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elenalikesbooks

Elena Likes Books

I am an avid reader of YA, fantasy, and romance, a librarian, and a writer of fantasy short fiction.

Currently reading

Cut & Run
Abigail Roux, Madeleine Urban
Where the Sidewalk Ends
Shel Silverstein
The Mad Scientist's Guide to World Domination: Original Short Fiction for the Modern Evil Genius
John Joseph Adams
The Thousand Names
Django Wexler
The Duchess Hunt
Jennifer Haymore

What Happens in London (Bevelstoke Series #2)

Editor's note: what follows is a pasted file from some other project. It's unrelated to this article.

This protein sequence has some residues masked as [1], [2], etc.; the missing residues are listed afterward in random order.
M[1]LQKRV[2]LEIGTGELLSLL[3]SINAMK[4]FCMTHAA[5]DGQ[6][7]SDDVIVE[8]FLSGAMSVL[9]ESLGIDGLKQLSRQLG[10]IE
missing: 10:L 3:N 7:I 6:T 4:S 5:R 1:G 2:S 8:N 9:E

What Happens in London (Bevelstoke Series #2) - 3.5 stars. This book features a hero, Harry, who is fluent in three languages, as good at dancing as he is at shooting (that is, very), witty, and handsome. The heroine, Olivia...is pretty. She speaks only English, has no skills to speak of other than creating silly lists in her head, doesn't like to read (except the newspaper), and isn't terribly graceful. Great. In fact, Olivia is so uninspiring that there's a scene in which Harry lists the reasons he loves her, and he actually has to make some up. Seriously. Exact passage from the book:"I love that she's kind to small children and large dogs." What? She looked at him askance."I'm guessing," he admitted. "You seem like the sort."So, er, that's nice.That said, I still enjoyed this book a lot, because Julia Quinn has an excellent sense of humor. Romance novels are rarely worthy of laughter unless it is laughter of mockery or disdain, but Quinn manages to make me laugh every time. I still pick up her books from time to time for this reason, and because her heroes don't fall into the trap of being overprotective idiots who deserve a good punch in the face, as so many romance heroes do.However, her external plots are in serious need of assistance. Every Quinn book I've ever read has had some plot device danger randomly tacked onto the end of the book, because apparently she can't have a crisis without the heroine being in physical danger but also can't be bothered to pull the physical danger aspect of the plot forward so that it's intertwined with the rest of the novel. There was such potential with this book too--Harry works for the War Office, there's a Russian prince who may or may not be plotting against England, etc. It sounds like the recipe for an exciting plot. Instead, there's a random, tacked-on kidnapping that's resolved fairly quickly, and then everyone lives happily ever after.I've said it before, and I'll said it again: I love Julia Quinn's sense of humor, but I dearly wish she had a better sense of plot.This book is worth it for the laughs though. A nice, fluffy read for when you just need to turn your brain off for a while and read something cute and happy.